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1 National Centre for Scientific Research Demokritos, Greece PowerPoint Presentation
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1 National Centre for Scientific Research Demokritos, Greece

1 National Centre for Scientific Research Demokritos, Greece

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1 National Centre for Scientific Research Demokritos, Greece

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  1. An Inter-Comparison Exercise On the Capabilities of CFD Models to Predict the Short and Long Term Distribution and Mixing of Hydrogen in a Garage 1 National Centre for Scientific Research Demokritos, Greece 2 Universidad Politécnica de Madrid, Spain 3 GEXCON AS, Norway 4 Gesellschaft für Anlagen-und Reaktorsicherheit (GRS)mbH, Germany 5 Det Norske Veritas, Norway 6 Forschungszentrum Juelich, Germany 7 Forschungszentrum Karlsruhe, Germany 8 Institut National de l’Environnement industriel et des RISques, France 9 Health and Safety Laboratory, UK 10 University of Ulster, UK 11 Commissariat à l’Energie Atomique 12 A.V.Tchouvelev & Associates, Canada 13 Warsaw University of Technology, Poland 14 TNO, The Netherlands A.G. Venetsanos1, E. Papanikolaou1, M. Delichatsios1,10, J. Garcia2, O.R. Hansen3, M. Heitsch4, A. Huser5, W. Jahn6, T. Jordan7, J-M. Lacome8, H.S. Ledin9, D. Makarov10, P. Middha3, E. Studer11, A.V. Tchouvelev12, A. Teodorczyk13, F. Verbecke10, M.M. Van der Voort14

  2. Outline • Scope of work • SBEP-V3 specifications • SBEP-V3 participation • SBEP-V3 results • Evaluation methodology • Blind phase • Post phase • Conclusions

  3. SBEPV3 Scope of work • To investigate for small hydrogen releases (<1g/s) within confined spaces on the phenomena occurring during the: • Release period (short term) • Diffusion period, i.e. long after the end of the release (long term) • To test the predictive ability of models/codes/organizations related to the above phenomena by performing • New experiments and in parallel • Blind simulations of the new experimental set • To develop consensus for the reasons of discrepancies between: • Different predictions using same models • Predictions of given models and experiment data • To improve our predictive ability by performing non-blind post calculations of the new experimental data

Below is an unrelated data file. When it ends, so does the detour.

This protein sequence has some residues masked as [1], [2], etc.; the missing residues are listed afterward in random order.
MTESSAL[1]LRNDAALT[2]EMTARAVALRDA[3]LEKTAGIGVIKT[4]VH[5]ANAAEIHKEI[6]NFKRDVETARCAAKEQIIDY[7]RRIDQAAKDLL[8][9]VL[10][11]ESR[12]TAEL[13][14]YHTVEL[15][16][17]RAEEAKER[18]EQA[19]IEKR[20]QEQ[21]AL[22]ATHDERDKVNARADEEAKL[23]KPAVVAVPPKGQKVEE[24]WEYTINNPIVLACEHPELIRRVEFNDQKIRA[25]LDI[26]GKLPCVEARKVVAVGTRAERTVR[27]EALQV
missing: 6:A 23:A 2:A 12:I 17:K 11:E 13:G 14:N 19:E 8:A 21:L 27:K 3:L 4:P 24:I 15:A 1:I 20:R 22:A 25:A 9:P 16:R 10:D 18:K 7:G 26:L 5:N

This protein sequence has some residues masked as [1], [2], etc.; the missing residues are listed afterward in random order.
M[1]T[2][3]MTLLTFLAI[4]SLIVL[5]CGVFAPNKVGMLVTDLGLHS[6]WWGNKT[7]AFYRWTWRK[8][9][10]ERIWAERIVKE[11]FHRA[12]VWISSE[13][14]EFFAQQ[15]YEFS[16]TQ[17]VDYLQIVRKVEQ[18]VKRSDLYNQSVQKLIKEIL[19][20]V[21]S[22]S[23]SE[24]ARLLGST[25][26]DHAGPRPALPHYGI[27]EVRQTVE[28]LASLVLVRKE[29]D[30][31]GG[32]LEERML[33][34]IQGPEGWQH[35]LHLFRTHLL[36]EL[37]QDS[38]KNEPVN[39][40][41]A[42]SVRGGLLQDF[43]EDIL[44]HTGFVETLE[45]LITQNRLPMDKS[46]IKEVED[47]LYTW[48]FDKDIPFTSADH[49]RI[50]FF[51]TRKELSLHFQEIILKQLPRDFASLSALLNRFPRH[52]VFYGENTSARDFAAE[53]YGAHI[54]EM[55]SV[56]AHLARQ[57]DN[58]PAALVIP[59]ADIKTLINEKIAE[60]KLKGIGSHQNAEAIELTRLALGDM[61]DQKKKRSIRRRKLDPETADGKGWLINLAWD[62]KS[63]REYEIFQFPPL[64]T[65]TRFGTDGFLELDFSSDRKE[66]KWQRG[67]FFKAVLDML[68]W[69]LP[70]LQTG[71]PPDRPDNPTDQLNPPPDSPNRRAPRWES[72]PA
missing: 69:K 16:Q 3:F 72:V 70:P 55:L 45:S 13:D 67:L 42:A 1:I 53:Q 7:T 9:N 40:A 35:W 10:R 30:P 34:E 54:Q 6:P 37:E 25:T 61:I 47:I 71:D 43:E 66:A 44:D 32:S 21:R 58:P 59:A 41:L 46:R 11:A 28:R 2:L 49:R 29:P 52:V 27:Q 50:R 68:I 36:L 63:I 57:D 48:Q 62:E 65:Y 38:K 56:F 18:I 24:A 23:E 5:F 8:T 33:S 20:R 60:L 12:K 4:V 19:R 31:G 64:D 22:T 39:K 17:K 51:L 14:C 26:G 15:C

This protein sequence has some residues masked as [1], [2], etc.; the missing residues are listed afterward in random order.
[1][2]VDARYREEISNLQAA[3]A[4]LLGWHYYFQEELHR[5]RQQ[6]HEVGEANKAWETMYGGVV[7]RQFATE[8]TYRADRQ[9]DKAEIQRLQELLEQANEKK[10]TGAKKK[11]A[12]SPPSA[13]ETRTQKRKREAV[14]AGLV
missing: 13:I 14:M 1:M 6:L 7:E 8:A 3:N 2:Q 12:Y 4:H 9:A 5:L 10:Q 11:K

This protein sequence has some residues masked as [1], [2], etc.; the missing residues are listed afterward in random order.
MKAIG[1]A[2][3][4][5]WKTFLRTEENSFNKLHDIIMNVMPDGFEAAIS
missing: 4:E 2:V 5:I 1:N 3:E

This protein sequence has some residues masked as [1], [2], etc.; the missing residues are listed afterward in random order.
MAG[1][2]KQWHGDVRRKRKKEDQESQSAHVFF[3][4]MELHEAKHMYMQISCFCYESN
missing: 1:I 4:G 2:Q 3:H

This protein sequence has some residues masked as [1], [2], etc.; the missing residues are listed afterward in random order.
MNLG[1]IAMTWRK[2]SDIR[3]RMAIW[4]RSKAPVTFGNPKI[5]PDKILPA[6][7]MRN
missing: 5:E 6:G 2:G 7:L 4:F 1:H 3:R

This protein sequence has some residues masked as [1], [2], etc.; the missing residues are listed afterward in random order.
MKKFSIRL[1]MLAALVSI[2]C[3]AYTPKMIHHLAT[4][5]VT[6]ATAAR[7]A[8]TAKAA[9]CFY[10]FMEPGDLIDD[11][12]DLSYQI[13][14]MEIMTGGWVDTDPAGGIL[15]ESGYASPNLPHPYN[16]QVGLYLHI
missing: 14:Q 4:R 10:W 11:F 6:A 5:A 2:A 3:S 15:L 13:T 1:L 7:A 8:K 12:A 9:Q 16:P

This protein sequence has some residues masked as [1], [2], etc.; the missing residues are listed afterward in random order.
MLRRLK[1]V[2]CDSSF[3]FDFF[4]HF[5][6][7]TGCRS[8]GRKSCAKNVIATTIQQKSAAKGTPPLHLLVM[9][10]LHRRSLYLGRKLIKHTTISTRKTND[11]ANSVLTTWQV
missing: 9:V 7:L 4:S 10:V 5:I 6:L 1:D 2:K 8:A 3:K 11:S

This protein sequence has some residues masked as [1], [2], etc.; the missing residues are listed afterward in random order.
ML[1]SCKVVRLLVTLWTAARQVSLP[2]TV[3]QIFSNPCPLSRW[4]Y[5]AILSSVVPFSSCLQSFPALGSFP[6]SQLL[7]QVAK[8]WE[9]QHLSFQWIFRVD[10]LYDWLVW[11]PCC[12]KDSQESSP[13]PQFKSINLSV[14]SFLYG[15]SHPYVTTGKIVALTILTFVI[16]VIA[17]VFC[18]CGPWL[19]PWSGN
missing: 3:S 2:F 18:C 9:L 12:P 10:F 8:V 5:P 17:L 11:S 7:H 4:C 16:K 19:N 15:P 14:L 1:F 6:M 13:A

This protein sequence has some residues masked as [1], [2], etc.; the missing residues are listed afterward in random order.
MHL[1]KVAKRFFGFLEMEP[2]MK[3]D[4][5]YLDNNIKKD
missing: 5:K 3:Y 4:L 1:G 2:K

4. SBEPV3 Specifications Enclosure size: 7.2 x 3.78 x 2.88 m H2 mass flow rate: 1 g/s Nozzle diameter: 20 mm Exit velocity: 38.4 m/s Release duration: 240 s Test duration: 5400s Ambient temperature: 10 °C Target concentration: 3.53% Plastic sheet Release chamber Height 265mm Diameter: 120mm

  5. SBEPV3 Participants • 12 HYSAFE partners: • CEA Commissariat à l’Energie Atomique, France • DNV Det Norske Veritas, Norway • FZJ Forschungszentrum Juelich, Germany • FZK Forschungszentrum Karlsruhe, Germany • GXC GEXCON AS, Norway • HSL Health and Safety Laboratory, UK • INERIS Institut National de l’Environement industriel et des RISques, France • NCSRD National Center for Scientific Research “Demokritos”, Greece • TNO Defence, Security and Safety Process Safety and Dangerous Goods, The Netherlands • UPM Universidad Politécnica de Madrid, Spain • UU University of Ulster, UK • WUT Warsaw University of Technology, Poland • 2 non-HYSAFE partners: • AVT A.V.Tchouvelev & Associates Inc., Canada • GRS Gesellschaft für Anlagen-und Reaktorsicherheit, Germany

  6. SBEPV3 CFD codes • 10 CFD codes applied: • ADREA-HF • CAST3M • CFX 5.7.1 • CFX 10.0 • FDS 4.0 • FLACS 8.1 • FLUENT 6.2 • GASFLOW 2.4.12 • KFX • PHOENICS 3.6

  7. SBEPV3 Turbulence models • 8 turbulence models applied: • Simple models • LVEL LVEL model • ML Generalized mixing length • Two equations models: • KE Standard k-ε • RNG RNG k- ε • REAL Realizable k- ε • SST SST model • LES models • Smagorinski subgrid • RNG subgrid

  8. SBEPV3 Participation matrix

  9. SBEPV3 Evaluation methodology Statistical measures: Mean relative bias Mean relative square error Averaging over all SBEP participant predictions for given sensor Predicted mean molar concentration (time averaged) Observed mean molar concentration (time averaged) Ideal values: Duijm et al. (1996) Journal of Loss Prevention in the Process Industry, Vol 9